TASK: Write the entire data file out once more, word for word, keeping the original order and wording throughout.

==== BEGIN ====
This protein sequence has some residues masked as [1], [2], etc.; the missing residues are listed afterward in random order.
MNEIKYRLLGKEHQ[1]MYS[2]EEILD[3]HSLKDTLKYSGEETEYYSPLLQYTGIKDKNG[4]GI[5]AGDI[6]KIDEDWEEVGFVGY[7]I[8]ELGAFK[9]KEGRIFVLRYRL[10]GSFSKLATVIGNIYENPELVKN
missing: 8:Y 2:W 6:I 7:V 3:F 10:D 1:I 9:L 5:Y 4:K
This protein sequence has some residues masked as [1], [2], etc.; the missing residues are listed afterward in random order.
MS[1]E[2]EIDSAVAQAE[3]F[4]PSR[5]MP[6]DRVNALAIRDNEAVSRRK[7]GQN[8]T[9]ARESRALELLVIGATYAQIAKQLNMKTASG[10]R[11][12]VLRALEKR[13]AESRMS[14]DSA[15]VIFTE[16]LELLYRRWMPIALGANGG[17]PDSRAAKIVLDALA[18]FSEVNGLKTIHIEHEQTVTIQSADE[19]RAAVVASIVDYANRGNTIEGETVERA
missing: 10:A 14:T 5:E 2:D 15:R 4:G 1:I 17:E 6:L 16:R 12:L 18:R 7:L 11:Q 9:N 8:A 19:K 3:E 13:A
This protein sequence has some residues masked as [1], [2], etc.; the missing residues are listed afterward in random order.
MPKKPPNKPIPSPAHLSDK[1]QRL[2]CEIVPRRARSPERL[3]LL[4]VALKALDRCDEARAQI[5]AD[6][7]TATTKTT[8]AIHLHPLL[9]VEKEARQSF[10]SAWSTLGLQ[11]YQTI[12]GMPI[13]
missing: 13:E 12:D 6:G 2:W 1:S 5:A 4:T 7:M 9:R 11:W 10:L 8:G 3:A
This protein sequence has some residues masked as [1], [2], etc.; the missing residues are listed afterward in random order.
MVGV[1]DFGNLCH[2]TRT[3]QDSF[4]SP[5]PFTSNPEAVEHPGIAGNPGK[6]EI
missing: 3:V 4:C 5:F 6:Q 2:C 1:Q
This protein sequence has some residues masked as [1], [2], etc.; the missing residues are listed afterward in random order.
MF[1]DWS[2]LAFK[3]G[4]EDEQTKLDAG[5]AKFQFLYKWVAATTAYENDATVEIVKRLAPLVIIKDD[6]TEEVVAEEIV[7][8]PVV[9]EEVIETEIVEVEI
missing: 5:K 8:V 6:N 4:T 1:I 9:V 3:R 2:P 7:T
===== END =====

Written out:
This protein sequence has some residues masked as [1], [2], etc.; the missing residues are listed afterward in random order.
MNEIKYRLLGKEHQ[1]MYS[2]EEILD[3]HSLKDTLKYSGEETEYYSPLLQYTGIKDKNG[4]GI[5]AGDI[6]KIDEDWEEVGFVGY[7]I[8]ELGAFK[9]KEGRIFVLRYRL[10]GSFSKLATVIGNIYENPELVKN
missing: 8:Y 2:W 6:I 7:V 3:F 10:D 1:I 9:L 5:Y 4:K
This protein sequence has some residues masked as [1], [2], etc.; the missing residues are listed afterward in random order.
MS[1]E[2]EIDSAVAQAE[3]F[4]PSR[5]MP[6]DRVNALAIRDNEAVSRRK[7]GQN[8]T[9]ARESRALELLVIGATYAQIAKQLNMKTASG[10]R[11][12]VLRALEKR[13]AESRMS[14]DSA[15]VIFTE[16]LELLYRRWMPIALGANGG[17]PDSRAAKIVLDALA[18]FSEVNGLKTIHIEHEQTVTIQSADE[19]RAAVVASIVDYANRGNTIEGETVERA
missing: 10:A 14:T 5:E 2:D 15:R 4:G 1:I 17:E 6:L 16:R 12:L 18:R 7:L 11:Q 9:N 8:A 19:K 3:E 13:A
This protein sequence has some residues masked as [1], [2], etc.; the missing residues are listed afterward in random order.
MPKKPPNKPIPSPAHLSDK[1]QRL[2]CEIVPRRARSPERL[3]LL[4]VALKALDRCDEARAQI[5]AD[6][7]TATTKTT[8]AIHLHPLL[9]VEKEARQSF[10]SAWSTLGLQ[11]YQTI[12]GMPI[13]
missing: 13:E 12:D 6:G 2:W 1:S 5:A 4:T 7:M 9:R 11:W 10:L 8:G 3:A
This protein sequence has some residues masked as [1], [2], etc.; the missing residues are listed afterward in random order.
MVGV[1]DFGNLCH[2]TRT[3]QDSF[4]SP[5]PFTSNPEAVEHPGIAGNPGK[6]EI
missing: 3:V 4:C 5:F 6:Q 2:C 1:Q
This protein sequence has some residues masked as [1], [2], etc.; the missing residues are listed afterward in random order.
MF[1]DWS[2]LAFK[3]G[4]EDEQTKLDAG[5]AKFQFLYKWVAATTAYENDATVEIVKRLAPLVIIKDD[6]TEEVVAEEIV[7][8]PVV[9]EEVIETEIVEVEI
missing: 5:K 8:V 6:N 4:T 1:I 9:V 3:R 2:P 7:T